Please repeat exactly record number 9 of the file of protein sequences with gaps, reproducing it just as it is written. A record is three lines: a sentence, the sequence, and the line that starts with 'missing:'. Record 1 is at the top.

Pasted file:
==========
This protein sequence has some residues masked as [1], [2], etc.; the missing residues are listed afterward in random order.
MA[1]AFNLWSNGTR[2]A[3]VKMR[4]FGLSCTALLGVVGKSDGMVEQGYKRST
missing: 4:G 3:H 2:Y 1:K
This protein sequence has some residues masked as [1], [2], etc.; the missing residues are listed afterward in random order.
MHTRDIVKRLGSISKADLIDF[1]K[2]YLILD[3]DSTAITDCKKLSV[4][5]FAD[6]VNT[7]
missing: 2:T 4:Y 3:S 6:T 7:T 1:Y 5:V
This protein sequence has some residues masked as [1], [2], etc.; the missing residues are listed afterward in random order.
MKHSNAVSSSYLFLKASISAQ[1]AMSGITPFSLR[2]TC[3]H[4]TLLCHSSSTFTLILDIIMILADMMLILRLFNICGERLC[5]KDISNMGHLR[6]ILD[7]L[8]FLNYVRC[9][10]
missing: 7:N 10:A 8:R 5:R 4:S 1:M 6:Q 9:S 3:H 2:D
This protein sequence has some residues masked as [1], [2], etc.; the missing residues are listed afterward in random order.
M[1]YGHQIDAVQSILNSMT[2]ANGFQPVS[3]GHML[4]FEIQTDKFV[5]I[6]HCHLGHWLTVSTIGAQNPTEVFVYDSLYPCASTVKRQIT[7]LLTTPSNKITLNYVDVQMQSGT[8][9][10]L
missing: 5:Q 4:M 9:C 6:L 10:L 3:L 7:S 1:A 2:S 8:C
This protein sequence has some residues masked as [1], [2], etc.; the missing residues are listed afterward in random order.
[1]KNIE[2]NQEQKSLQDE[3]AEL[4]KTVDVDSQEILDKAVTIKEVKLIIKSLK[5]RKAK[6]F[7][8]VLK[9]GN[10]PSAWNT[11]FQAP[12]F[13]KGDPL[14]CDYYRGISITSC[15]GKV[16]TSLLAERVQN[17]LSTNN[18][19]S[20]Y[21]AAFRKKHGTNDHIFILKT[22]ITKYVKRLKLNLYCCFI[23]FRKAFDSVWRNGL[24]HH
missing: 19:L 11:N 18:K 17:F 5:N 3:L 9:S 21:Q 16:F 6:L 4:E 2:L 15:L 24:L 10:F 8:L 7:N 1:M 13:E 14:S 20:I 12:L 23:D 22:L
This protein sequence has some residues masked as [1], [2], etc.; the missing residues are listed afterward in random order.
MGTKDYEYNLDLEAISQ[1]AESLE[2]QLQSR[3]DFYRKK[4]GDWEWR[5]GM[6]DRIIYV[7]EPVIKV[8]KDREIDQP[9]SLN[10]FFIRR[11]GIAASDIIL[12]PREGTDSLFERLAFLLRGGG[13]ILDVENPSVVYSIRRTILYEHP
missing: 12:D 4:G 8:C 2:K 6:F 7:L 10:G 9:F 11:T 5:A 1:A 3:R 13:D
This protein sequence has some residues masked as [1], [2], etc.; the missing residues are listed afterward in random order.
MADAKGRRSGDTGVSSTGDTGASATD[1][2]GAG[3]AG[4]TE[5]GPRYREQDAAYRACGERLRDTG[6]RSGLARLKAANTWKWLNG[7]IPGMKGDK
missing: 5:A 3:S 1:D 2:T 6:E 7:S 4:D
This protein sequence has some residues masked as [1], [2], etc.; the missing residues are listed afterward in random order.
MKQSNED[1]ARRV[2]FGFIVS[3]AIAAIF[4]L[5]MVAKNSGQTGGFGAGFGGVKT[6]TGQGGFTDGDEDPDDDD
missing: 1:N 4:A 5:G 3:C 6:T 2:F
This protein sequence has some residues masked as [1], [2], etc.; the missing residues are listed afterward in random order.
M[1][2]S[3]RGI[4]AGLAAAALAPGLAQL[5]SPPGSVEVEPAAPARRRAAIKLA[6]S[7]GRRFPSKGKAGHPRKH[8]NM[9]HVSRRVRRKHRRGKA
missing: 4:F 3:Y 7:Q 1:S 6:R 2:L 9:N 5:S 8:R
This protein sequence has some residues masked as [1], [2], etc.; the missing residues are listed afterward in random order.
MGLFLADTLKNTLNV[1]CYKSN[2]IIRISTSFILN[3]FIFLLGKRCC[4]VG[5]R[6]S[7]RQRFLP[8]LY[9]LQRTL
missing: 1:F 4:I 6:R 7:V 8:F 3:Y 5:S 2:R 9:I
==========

This protein sequence has some residues masked as [1], [2], etc.; the missing residues are listed afterward in random order.
M[1][2]S[3]RGI[4]AGLAAAALAPGLAQL[5]SPPGSVEVEPAAPARRRAAIKLA[6]S[7]GRRFPSKGKAGHPRKH[8]NM[9]HVSRRVRRKHRRGKA
missing: 4:F 3:Y 7:Q 1:S 6:R 2:L 9:N 5:S 8:R